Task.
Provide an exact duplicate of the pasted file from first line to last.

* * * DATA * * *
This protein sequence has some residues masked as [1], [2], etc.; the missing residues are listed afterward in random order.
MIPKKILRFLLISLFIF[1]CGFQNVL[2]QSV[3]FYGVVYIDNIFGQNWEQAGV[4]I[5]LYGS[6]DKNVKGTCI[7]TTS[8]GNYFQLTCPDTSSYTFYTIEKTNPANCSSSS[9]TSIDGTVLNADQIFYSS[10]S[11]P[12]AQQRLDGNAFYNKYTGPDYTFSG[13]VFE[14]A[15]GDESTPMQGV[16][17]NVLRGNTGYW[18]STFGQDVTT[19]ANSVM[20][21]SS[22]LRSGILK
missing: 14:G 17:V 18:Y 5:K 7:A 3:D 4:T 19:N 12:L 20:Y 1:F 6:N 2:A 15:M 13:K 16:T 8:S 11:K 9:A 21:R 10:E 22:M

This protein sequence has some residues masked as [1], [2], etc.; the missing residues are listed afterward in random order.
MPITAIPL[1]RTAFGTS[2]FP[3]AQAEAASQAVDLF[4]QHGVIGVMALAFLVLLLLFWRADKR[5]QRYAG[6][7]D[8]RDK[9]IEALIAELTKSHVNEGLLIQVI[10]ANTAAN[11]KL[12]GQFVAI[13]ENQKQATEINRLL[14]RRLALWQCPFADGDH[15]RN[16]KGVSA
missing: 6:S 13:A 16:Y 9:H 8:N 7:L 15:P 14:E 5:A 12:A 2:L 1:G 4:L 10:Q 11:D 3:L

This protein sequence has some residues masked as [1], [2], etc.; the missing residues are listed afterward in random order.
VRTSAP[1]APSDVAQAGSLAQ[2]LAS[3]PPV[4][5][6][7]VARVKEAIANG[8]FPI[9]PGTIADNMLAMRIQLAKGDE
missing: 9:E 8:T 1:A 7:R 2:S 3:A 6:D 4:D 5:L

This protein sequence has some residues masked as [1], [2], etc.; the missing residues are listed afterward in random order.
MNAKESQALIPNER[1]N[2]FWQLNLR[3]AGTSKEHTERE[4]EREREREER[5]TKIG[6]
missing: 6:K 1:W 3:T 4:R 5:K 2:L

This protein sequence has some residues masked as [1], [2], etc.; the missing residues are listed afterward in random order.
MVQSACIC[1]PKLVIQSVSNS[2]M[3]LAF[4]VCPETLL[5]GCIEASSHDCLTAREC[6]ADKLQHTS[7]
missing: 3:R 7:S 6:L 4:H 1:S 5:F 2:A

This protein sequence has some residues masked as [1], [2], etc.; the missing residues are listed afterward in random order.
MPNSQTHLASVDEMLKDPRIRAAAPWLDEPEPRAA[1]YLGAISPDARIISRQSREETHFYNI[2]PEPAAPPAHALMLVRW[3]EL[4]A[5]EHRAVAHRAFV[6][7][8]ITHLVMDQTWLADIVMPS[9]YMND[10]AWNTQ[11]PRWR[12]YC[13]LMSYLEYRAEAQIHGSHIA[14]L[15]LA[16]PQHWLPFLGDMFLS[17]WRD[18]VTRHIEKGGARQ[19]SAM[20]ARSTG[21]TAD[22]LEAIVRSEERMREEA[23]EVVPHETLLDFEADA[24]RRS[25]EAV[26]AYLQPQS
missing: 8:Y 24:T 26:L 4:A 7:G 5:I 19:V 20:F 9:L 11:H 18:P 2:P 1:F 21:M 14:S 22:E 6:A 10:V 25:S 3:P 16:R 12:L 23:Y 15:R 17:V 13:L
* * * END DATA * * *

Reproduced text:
This protein sequence has some residues masked as [1], [2], etc.; the missing residues are listed afterward in random order.
MIPKKILRFLLISLFIF[1]CGFQNVL[2]QSV[3]FYGVVYIDNIFGQNWEQAGV[4]I[5]LYGS[6]DKNVKGTCI[7]TTS[8]GNYFQLTCPDTSSYTFYTIEKTNPANCSSSS[9]TSIDGTVLNADQIFYSS[10]S[11]P[12]AQQRLDGNAFYNKYTGPDYTFSG[13]VFE[14]A[15]GDESTPMQGV[16][17]NVLRGNTGYW[18]STFGQDVTT[19]ANSVM[20][21]SS[22]LRSGILK
missing: 14:G 17:V 18:Y 5:K 7:A 3:D 4:T 19:N 12:L 20:Y 1:F 6:N 2:A 15:M 13:K 16:T 8:S 11:K 9:A 21:R 10:E 22:M

This protein sequence has some residues masked as [1], [2], etc.; the missing residues are listed afterward in random order.
MPITAIPL[1]RTAFGTS[2]FP[3]AQAEAASQAVDLF[4]QHGVIGVMALAFLVLLLLFWRADKR[5]QRYAG[6][7]D[8]RDK[9]IEALIAELTKSHVNEGLLIQVI[10]ANTAAN[11]KL[12]GQFVAI[13]ENQKQATEINRLL[14]RRLALWQCPFADGDH[15]RN[16]KGVSA
missing: 6:S 13:A 16:Y 9:H 8:N 7:L 15:P 14:E 5:A 12:A 2:L 1:G 4:L 10:Q 11:D 3:L

This protein sequence has some residues masked as [1], [2], etc.; the missing residues are listed afterward in random order.
VRTSAP[1]APSDVAQAGSLAQ[2]LAS[3]PPV[4][5][6][7]VARVKEAIANG[8]FPI[9]PGTIADNMLAMRIQLAKGDE
missing: 9:E 8:T 1:A 7:R 2:S 3:A 6:D 4:D 5:L

This protein sequence has some residues masked as [1], [2], etc.; the missing residues are listed afterward in random order.
MNAKESQALIPNER[1]N[2]FWQLNLR[3]AGTSKEHTERE[4]EREREREER[5]TKIG[6]
missing: 6:K 1:W 3:T 4:R 5:K 2:L

This protein sequence has some residues masked as [1], [2], etc.; the missing residues are listed afterward in random order.
MVQSACIC[1]PKLVIQSVSNS[2]M[3]LAF[4]VCPETLL[5]GCIEASSHDCLTAREC[6]ADKLQHTS[7]
missing: 3:R 7:S 6:L 4:H 1:S 5:F 2:A

This protein sequence has some residues masked as [1], [2], etc.; the missing residues are listed afterward in random order.
MPNSQTHLASVDEMLKDPRIRAAAPWLDEPEPRAA[1]YLGAISPDARIISRQSREETHFYNI[2]PEPAAPPAHALMLVRW[3]EL[4]A[5]EHRAVAHRAFV[6][7][8]ITHLVMDQTWLADIVMPS[9]YMND[10]AWNTQ[11]PRWR[12]YC[13]LMSYLEYRAEAQIHGSHIA[14]L[15]LA[16]PQHWLPFLGDMFLS[17]WRD[18]VTRHIEKGGARQ[19]SAM[20]ARSTG[21]TAD[22]LEAIVRSEERMREEA[23]EVVPHETLLDFEADA[24]RRS[25]EAV[26]AYLQPQS
missing: 8:Y 24:T 26:L 4:A 7:G 5:I 19:V 20:F 9:L 11:H 18:P 2:P 1:F 21:M 14:S 22:E 6:A 10:V 25:S 3:P 16:R 12:L 23:Y 15:R 17:V 13:L